The Government of India and its thoughtful citizens have been aware of the problems posed by the rapid growth of India's population during the past decade and a half; but the adverse economic circumstances of the last two or three years brought home to them, as nothing had done in the past, the disturbing nature of India's population explosion. The psychological climate necessary for the serious implementation of the family-planning program had arrived.
The dimensions and magnitude of India's population problem may be briefly recalled. India's total population passed the 520 million mark in mid-1968. That is, one out of every seven persons in the world is a citizen of India. With only 2.4 percent of the world's total land area, India has to support 14 percent of the world's total population. To this population a baby is born every second and a half, 21 million births a year, a birth rate of 41 per thousand per year. Some 8 million persons die every year-a high death rate of 16 per thousand per year. Thus the nation adds 13 million people- Australia's present population-to the existing population every year. The population is growing at the rate of slightly over 2.5 percent per year. And at the current rate of increase it may double itself in the next 28 years, reaching the incredible figure of one billion before the end of this century.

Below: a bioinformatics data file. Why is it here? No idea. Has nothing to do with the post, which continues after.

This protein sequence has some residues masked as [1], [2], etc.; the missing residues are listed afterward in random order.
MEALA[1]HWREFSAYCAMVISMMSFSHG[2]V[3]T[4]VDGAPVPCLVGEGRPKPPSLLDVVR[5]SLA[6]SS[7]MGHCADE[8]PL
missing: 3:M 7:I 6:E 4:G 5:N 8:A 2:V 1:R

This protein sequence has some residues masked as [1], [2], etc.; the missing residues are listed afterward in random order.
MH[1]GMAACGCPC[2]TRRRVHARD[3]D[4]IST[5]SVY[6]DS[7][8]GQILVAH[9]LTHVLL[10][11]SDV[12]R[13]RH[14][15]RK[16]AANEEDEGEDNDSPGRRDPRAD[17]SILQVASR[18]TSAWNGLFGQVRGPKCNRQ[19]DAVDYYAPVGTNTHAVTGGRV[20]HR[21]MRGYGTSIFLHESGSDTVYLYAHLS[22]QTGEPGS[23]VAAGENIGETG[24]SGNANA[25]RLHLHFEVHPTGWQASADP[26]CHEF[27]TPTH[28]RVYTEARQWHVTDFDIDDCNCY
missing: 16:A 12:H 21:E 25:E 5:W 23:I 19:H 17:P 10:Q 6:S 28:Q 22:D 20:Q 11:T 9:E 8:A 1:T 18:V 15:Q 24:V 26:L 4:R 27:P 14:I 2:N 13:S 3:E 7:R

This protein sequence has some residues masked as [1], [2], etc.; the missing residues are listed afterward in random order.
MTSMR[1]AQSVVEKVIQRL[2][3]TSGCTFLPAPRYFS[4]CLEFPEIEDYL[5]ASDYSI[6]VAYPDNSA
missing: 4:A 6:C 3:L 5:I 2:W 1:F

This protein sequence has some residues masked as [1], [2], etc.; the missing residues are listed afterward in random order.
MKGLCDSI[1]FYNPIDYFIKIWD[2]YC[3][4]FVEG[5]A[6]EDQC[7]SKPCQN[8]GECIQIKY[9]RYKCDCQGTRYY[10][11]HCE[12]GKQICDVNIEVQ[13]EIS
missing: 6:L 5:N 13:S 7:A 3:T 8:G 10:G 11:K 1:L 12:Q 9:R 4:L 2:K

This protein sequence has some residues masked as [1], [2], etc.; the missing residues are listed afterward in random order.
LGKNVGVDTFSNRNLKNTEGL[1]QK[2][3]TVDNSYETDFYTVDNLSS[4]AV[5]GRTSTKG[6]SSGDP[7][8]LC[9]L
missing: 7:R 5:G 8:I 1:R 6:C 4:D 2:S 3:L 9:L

The major cause of this high rate of growth is not so much the high birth rate as the increasing success, in terms of Asian standards, with which India's health and medical services have been implemented in the last three five-year plans. Major communicable diseases like cholera, malaria and smallpox have been nearly brought under control and measures to eradicate them are now being put into effect. And, in response to these relatively improved health conditions, life expectancy has risen from 32 years in 1950 to 51 years in 1968.
But India has also registered remarkable progress in both the agricultural and industrial sectors during the last 20 years of her political freedom. This